March 2011...My 9 year old daughter Giana had been vomitting since she was in kindergarten. It wasn't anything alarming to her pediatricians since it was only abt once or twice a month. Prior, she would come down with extremely high fevers over 105 degrees but they would only last a few hours with no other symptoms. The vomitting started becoming more frequent, about two to five times a month, but only at night after she was in bed for a 1/2 to 1 hour. At her 7 year physical, it was noted that she had only gained 1 pound & grew only 1/2" in one year. She was sent for a bone study (an x-ray of her wrist) that showed she was 1-1/2 years behind in growth. We were sent to an endocrinologist who sent us for a 4 hour Growth Hormone Stiumulation Test. Her pituitary was releasing the growth hormone but not at full capacity. It was said that maybe she was just going to be small because I am tiny or that she may just be growing at a slower rate. It was also thought that Giana needed reading glasses but just for the right eye. Read on...
Still vomitting, we went to a gastroenterologist who sent her for a colonoscopy, endoscopy, & biopsies of her stomach, intestines, etc. to rule out Chrohn's Disease (my father, John, had Chohns, RIP) and Celiac's Disease. All tests came back negative. Not that I wanted a positive result, but I knew something wasn't right and was getting more upset with every negative test. I started keeping a journal of what she ate on the nights she threw up. I cleaned her room from top to bottom thinking it may be something making her sick. I thougt there might be mold somewhere in her room. She also went for a lactose intolerance test. This came back severely positive! I didn't believe it for a second. For one, she never had diarrhea. She ate lactose products & only sometimes would vomit but again ONLY at night. Someone that is LI would be immediately affected by lactose not hours later.
The vomitting continued. Giana had a routine. We would hear her vomitting & she would get out her pail & sleep on the floor as to not soil her bed. This is what she was used to & we began to believe that this is a child who has a weak stomach & throws up a lot. She began to believe that this was normal.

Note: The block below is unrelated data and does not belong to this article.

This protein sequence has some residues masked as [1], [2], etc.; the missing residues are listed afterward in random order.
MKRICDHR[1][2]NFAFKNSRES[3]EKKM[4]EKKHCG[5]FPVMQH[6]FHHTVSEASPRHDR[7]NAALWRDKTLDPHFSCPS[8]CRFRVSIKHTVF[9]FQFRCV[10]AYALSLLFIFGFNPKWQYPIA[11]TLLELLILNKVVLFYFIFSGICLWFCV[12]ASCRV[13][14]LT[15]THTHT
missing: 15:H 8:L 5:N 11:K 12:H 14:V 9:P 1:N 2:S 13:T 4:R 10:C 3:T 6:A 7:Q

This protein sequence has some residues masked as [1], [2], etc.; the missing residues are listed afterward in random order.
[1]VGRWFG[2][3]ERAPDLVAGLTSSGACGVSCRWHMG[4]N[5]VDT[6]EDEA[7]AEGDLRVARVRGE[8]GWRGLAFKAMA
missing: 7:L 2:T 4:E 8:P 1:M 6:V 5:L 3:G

The vomitting at night stopped for almost 2 months. We thought that maybe she grew out of it! Wrong! She then started to vomit bile but ONLY in the early morning hours. I started keeping another journal. Then she came into our bedroom one morning grabbing her hear complaining of headache. Then another headache. Then 2 mornings in a row. That's it. I took her back to the pediatrician & they finally sent her for a CT-scan. We went the next day and I heard the news that dropped me to my knees. "Donna...it's a brain tumor." OMGosh, my grandfather, Ralph Pannone, died from a Gliobastoma back in 1988. I was numb.
We immediately were sent to Yale Children's Hospital where we met our hero, Dr. Michael DiLuna, Pediatric Neurosurgeon. It was like he had a halo around his head. On 8/26/10, Giana went thru a 7 hour surgery to remove a Craniopharyngioma, a very rare slow growing benign tumor the size of a tennis ball. It was located in "prime real estate". It picked the worst part of the brain. She was either born with it or has had it for a long time.
The tumor left Giana legally blind in her right eye & no peripheral vision in her left eye because of the pressure on her optic nerve. The doctor had to almost take apart her eye to get at the tumor. Some think the eye doctor last year should have saw the pressure when her eyes were dialated. The stem of her pituitary gland had to be removed since these tumors tend to attach to them. She has Panhypopituitarism with Diabetes Insipidus DI, Central Adrenal Insufficiency, Hypothyroidism, & Growth Hormone Deficiency. DI is the loss of DDAVP. Without this, she will output copius amounts of urine & become severyly dehydrated. WIth CAI, her body doesn't make cortisol that helps us deal with physiological stress like fevers, infections, vomitting, dehydration, burns, injuries etc. This can become life threatening for her. She is on 3 medications now & will start growth hormone injections 6 times/week next month. She will be life-dependent on these meds & must wear a medical alert bracelet at all times.
We count our blessings every day. Giana's outlook is positive & she has an even greater spirit. Giana is brave & strong & courageous. She was adopted by the Yale Bulldogs Women's Ice Hockey team as part of the Bulldog Buddies program, a new program that pairs children with brain tumors to one of Yale's athletic teams. This has been the best thing for her. She has gained 22 big sisters & the story was covered by WTNH News 8, The New Haven Register, & AOL Fanhouse.com. A short documentary was also made for the Yale Neurosciences Department (on youtube under "Giana's Story"). Giana has also been granted a wish thru M-A-W Foundation of CT.
Giana is a survivor. And, vomit-free since surgery!!! I hope that doctors will learn that a tumor can affect children differently & that a headache doesn't have to be a symptom. My daughter suffered for almost 4 years with vomitting! The tumor should have been caught sooner!
- Submitted by Donna Cardonita